2019-03-16 13:39

    This translator (Moncrieff) was too circumspect to call this volume Sodom and Gomorrah, the original title; nevertheless, Proust's theories on "Sodom and Gomorrah" come through loud and clear. Reading Proust's introduction, I was immediately struck by the timeliness and timelessness of its theme: to a certain extent, he could be writing of today. The beginning of the introduction is also very funny; our narrator continues his snooping ways even while he's on tenterhooks over his own obsessive love, as usual.Again, as usual, reading this volume of ISoLT was a back-and-forth experience: love over the prose and insights, and exasperation at, once again, the tiresome salon talk. Especially with this volume, I was so happy (relieved?) when the focus turned away from the latter. There was one new exasperation: the narrator's making fun of both the hotel-manager's and then the lift-boy's ways of speaking. Even if I found that kind of thing funny, I would still think there was too much of it during the former's section (I get it!) and with the latter it was definite overkill. The "too much-ness" of it caused it to feel mean-spirited, and I wondered if it was casual snobbery on Proust's part or a character trait of the narrator. Thankfully, this was basically confined to one section.And, then, as with the beginning and other sections throughout, the work is elevated, again, by the exquisite, gorgeous final fourth, a reflecting back to a scene seen through a window in the first volume (narrator-as-voyeur again) and a beautiful passage of the train that at each stop holds an image of a friend, no longer strangers in a strange land, originally felt as such during our sensitive boy's first visit to Balbec.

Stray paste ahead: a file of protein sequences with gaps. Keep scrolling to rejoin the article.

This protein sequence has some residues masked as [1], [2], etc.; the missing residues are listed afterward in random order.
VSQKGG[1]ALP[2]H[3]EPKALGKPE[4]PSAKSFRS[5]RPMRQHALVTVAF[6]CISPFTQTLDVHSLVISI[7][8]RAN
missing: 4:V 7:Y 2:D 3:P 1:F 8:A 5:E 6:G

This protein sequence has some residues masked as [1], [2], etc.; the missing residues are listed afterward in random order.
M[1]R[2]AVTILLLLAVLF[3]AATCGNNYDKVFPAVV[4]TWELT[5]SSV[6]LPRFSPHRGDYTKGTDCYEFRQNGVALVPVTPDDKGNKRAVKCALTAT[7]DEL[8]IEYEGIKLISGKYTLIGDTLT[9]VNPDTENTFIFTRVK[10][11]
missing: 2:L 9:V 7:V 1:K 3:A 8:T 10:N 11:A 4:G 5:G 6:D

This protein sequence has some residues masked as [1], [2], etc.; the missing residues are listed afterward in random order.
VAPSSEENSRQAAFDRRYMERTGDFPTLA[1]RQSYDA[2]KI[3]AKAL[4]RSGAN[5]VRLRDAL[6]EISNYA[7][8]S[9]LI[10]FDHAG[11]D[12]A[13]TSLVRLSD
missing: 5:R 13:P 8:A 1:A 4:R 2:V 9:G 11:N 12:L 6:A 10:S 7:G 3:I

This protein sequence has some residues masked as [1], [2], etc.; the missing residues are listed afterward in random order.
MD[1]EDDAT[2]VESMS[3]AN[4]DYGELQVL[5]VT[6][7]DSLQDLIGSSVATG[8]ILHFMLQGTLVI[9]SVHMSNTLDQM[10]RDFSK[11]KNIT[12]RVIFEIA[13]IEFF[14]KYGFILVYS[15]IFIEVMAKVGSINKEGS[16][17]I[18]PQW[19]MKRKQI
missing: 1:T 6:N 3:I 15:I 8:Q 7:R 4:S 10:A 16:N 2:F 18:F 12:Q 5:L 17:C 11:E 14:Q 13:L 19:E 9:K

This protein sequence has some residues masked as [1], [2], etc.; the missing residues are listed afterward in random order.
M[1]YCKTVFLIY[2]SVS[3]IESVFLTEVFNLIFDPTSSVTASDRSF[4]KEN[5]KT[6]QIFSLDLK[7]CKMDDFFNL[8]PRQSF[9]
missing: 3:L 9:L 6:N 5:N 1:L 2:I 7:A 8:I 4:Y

• Geoff
    2019-03-09 15:49